Virginia budget includes millions for Bristol, Va. Landfill, planned inland port

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Richmond Va. (WJHL) — Virginia’s recently passed $188-billion state budget would send millions of dollars to Southwest Virginia.

The General Assembly agreed on a spending package that includes $2.5 million to fund continued efforts to construct an inland port in the region and $26 million for the City of Bristol, Virginia to put toward its landfill mitigation efforts.

Landfill Mitigation

Since the city entered a consent decree over issues at its now-closed landfill, it has faced budget constraints related to the costly remediation efforts.

In a letter requesting federal funds, the city estimated it would spend more than $28 million on remediation efforts in the 2023 calendar year.

If Governor Youngkin does not amend the budget, the state will kick in $26 million to cover work, including gas collections, waste temperature monitoring and stormwater management.

Delegate Israel O’Quinn (R-Bristol, VA) said he hopes the money will financially strengthen the city.

“It’s a good amount of money, a large amount of money for a local project, but one that keeps Bristol in stronger financial situation and avoids, hopefully, any drastic consequences there,” O’Quinn told News Channel 11.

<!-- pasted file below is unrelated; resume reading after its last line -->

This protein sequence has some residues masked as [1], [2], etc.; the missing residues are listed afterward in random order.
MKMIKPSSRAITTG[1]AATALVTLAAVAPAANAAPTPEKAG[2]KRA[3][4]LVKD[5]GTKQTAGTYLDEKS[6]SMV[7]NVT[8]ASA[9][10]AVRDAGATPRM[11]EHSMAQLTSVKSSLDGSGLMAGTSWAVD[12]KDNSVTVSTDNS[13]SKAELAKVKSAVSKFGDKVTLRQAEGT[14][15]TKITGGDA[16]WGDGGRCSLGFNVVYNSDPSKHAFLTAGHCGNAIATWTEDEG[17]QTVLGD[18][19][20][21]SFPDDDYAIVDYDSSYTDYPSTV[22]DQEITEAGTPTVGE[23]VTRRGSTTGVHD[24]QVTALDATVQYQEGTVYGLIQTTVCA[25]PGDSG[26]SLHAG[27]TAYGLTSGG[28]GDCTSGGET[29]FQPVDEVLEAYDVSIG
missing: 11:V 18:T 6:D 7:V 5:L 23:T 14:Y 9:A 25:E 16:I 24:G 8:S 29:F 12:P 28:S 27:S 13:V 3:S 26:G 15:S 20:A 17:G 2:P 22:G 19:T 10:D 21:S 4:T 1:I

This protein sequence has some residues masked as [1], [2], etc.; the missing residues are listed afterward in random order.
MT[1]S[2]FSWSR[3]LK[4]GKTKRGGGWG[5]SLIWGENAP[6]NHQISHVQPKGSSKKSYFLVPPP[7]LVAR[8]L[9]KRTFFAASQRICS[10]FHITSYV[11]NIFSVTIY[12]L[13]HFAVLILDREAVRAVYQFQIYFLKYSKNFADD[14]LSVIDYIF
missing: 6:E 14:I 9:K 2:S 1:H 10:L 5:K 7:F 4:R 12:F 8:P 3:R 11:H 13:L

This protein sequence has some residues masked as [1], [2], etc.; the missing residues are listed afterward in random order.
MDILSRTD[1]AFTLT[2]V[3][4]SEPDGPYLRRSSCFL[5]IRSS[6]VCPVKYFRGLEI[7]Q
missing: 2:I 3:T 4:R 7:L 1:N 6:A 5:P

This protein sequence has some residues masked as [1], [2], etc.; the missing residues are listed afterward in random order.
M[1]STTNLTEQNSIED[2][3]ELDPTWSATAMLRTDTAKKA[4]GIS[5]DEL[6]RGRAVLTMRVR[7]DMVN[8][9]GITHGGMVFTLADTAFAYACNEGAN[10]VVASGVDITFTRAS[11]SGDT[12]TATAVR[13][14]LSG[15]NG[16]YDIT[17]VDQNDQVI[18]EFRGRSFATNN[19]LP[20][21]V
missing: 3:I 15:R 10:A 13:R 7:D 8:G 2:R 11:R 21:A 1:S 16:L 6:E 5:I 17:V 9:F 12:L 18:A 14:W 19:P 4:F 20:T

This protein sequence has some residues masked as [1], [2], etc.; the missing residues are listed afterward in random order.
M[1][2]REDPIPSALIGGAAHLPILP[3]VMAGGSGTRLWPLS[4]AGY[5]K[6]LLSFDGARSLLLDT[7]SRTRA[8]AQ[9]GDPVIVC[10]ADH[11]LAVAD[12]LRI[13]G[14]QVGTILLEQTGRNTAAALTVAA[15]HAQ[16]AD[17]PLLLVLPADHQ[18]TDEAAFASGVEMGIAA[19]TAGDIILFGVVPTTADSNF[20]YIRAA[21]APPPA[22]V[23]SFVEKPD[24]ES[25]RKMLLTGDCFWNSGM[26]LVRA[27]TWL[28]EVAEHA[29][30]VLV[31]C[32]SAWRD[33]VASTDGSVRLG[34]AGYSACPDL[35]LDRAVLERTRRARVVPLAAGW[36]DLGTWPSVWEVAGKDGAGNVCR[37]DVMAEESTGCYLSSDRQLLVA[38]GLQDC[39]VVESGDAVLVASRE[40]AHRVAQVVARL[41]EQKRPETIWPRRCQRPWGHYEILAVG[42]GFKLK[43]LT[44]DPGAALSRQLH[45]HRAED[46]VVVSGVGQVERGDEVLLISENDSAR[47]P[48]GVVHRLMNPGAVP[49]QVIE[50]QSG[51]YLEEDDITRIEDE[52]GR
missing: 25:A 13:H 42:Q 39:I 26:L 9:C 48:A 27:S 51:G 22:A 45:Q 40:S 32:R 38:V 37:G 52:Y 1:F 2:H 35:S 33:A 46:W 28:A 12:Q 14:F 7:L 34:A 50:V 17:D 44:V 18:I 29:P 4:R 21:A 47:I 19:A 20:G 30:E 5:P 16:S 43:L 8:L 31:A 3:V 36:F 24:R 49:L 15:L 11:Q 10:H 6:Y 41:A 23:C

Governor Youngkin is currently reviewing the budget and has the opportunity to make changes. Lawmakers will vote on those changes once they return to Richmond in April.

O’Quinn said the total landfill funding could increase in the governor’s amendments, but that it wouldn’t decrease.

Inland Port

The budget also continues the state’s ongoing project to build an inland port in Southwest Virginia.

“(The) inland port, also a huge deal that’s that has potential to completely transform Southwest Virginia,” O’Quinn said.

The project, which would connect warehouses and trucks in Washington County, Virginia to ships in Norfolk via railways, is still in its design and engineering phases.

It’s not just lawmakers in the county who say the project will bring more money and jobs to the region. Gate City Delegate Terry Kilgore told News Channel 11 that he’s expecting the inland port to attract manufacturers to the region.

“We believe that if we have the port and access to the port, then folks are going to look to locate here; to locate, whether it be [in] Washington County, Russell County, Scott, Lee, Wise,” Kilgore said.

As a bonus, Kilgore said the inland port would move some commercial traffic onto railways and clear up roadways such as Interstate 81.

Because the port requires an extensive design process, as well as coordination between private rail companies and multiple public entities, it may be some time before the port is operational.

O’Quinn wasn’t sure where the project was in the engineering process, but said, “Hopefully you’ll get to see dirt start to be moved in the not-too-distant future.”

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